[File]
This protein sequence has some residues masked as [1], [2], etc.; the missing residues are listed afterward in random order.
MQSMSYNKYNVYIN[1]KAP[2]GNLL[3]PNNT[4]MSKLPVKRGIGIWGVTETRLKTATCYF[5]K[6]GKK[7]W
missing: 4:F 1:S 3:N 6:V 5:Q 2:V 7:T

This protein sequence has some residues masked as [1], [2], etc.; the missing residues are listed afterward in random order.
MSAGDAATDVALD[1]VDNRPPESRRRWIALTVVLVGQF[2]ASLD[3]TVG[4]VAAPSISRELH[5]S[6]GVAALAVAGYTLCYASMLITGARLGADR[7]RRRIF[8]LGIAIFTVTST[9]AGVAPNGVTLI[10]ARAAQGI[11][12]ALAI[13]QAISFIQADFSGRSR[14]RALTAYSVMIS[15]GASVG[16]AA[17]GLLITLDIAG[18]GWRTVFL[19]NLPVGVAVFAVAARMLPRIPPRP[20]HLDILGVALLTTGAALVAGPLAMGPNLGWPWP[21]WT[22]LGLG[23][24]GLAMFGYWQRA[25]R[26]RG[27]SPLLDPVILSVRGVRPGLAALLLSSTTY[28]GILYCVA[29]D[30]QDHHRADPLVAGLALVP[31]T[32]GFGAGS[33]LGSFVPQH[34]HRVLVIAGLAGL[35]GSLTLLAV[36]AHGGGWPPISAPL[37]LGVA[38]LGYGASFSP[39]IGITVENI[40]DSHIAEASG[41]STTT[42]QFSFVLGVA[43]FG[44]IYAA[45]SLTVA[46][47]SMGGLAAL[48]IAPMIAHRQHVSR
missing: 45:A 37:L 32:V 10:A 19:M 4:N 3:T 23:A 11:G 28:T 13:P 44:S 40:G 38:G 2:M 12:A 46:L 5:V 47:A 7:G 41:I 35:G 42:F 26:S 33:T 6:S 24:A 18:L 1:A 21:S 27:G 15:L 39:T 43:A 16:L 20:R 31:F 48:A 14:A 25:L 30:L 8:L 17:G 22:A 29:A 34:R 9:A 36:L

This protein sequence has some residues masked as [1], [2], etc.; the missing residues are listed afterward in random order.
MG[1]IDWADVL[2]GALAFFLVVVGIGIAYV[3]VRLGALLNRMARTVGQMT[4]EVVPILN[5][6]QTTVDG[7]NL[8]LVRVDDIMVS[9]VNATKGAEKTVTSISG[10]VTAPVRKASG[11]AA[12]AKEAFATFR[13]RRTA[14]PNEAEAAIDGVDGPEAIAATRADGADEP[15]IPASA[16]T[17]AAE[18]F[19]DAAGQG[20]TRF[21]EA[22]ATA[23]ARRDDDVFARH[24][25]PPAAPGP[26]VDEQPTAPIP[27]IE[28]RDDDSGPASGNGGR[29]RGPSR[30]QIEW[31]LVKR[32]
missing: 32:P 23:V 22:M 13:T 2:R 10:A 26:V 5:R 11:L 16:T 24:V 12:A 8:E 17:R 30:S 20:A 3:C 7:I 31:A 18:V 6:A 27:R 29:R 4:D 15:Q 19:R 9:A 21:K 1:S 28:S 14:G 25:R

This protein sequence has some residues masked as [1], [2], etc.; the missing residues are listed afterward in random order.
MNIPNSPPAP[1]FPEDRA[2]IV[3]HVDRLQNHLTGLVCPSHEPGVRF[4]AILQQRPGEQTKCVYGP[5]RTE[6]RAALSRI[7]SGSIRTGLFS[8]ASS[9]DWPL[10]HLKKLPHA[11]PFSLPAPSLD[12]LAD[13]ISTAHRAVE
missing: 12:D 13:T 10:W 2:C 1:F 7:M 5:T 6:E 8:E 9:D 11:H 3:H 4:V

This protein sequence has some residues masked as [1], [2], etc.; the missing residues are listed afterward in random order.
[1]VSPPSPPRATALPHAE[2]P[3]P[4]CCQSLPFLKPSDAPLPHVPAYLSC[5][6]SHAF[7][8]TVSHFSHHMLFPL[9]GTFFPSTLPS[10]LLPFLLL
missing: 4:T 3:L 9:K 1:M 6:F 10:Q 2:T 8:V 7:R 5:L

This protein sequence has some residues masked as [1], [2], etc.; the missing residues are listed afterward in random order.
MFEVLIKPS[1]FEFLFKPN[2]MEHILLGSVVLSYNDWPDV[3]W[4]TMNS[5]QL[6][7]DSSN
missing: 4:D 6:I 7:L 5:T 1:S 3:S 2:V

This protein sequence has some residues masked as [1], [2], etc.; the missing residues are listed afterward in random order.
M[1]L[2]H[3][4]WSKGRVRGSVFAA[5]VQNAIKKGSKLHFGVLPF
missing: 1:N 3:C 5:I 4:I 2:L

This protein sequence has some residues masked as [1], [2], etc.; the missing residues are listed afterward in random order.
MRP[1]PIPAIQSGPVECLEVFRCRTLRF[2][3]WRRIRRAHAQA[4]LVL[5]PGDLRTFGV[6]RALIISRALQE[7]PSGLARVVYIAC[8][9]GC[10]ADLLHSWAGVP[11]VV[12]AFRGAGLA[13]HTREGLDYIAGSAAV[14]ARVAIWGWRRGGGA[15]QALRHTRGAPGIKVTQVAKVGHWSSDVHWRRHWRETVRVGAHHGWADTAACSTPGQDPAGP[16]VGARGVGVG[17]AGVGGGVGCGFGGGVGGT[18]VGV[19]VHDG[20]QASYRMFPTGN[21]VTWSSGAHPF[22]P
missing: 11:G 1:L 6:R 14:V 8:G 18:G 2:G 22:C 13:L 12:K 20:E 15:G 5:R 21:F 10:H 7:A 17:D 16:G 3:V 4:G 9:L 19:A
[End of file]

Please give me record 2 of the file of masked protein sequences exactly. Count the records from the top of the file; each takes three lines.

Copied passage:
This protein sequence has some residues masked as [1], [2], etc.; the missing residues are listed afterward in random order.
MSAGDAATDVALD[1]VDNRPPESRRRWIALTVVLVGQF[2]ASLD[3]TVG[4]VAAPSISRELH[5]S[6]GVAALAVAGYTLCYASMLITGARLGADR[7]RRRIF[8]LGIAIFTVTST[9]AGVAPNGVTLI[10]ARAAQGI[11][12]ALAI[13]QAISFIQADFSGRSR[14]RALTAYSVMIS[15]GASVG[16]AA[17]GLLITLDIAG[18]GWRTVFL[19]NLPVGVAVFAVAARMLPRIPPRP[20]HLDILGVALLTTGAALVAGPLAMGPNLGWPWP[21]WT[22]LGLG[23][24]GLAMFGYWQRA[25]R[26]RG[27]SPLLDPVILSVRGVRPGLAALLLSSTTY[28]GILYCVA[29]D[30]QDHHRADPLVAGLALVP[31]T[32]GFGAGS[33]LGSFVPQH[34]HRVLVIAGLAGL[35]GSLTLLAV[36]AHGGGWPPISAPL[37]LGVA[38]LGYGASFSP[39]IGITVENI[40]DSHIAEASG[41]STTT[42]QFSFVLGVA[43]FG[44]IYAA[45]SLTVA[46][47]SMGGLAAL[48]IAPMIAHRQHVSR
missing: 45:A 37:L 32:V 10:A 19:M 4:N 3:T 23:A 11:G 28:T 13:P 44:S 40:G 38:G 2:M 12:A 46:L 5:V 47:A 7:G 41:I 35:G 42:F 26:S 33:T 6:S 24:A 18:L 1:A 21:S 27:G 15:L 39:T 43:A 16:L 20:R 31:F 48:A 14:A 25:L 30:L 8:L 17:G 22:A 29:A 34:R 9:A 36:L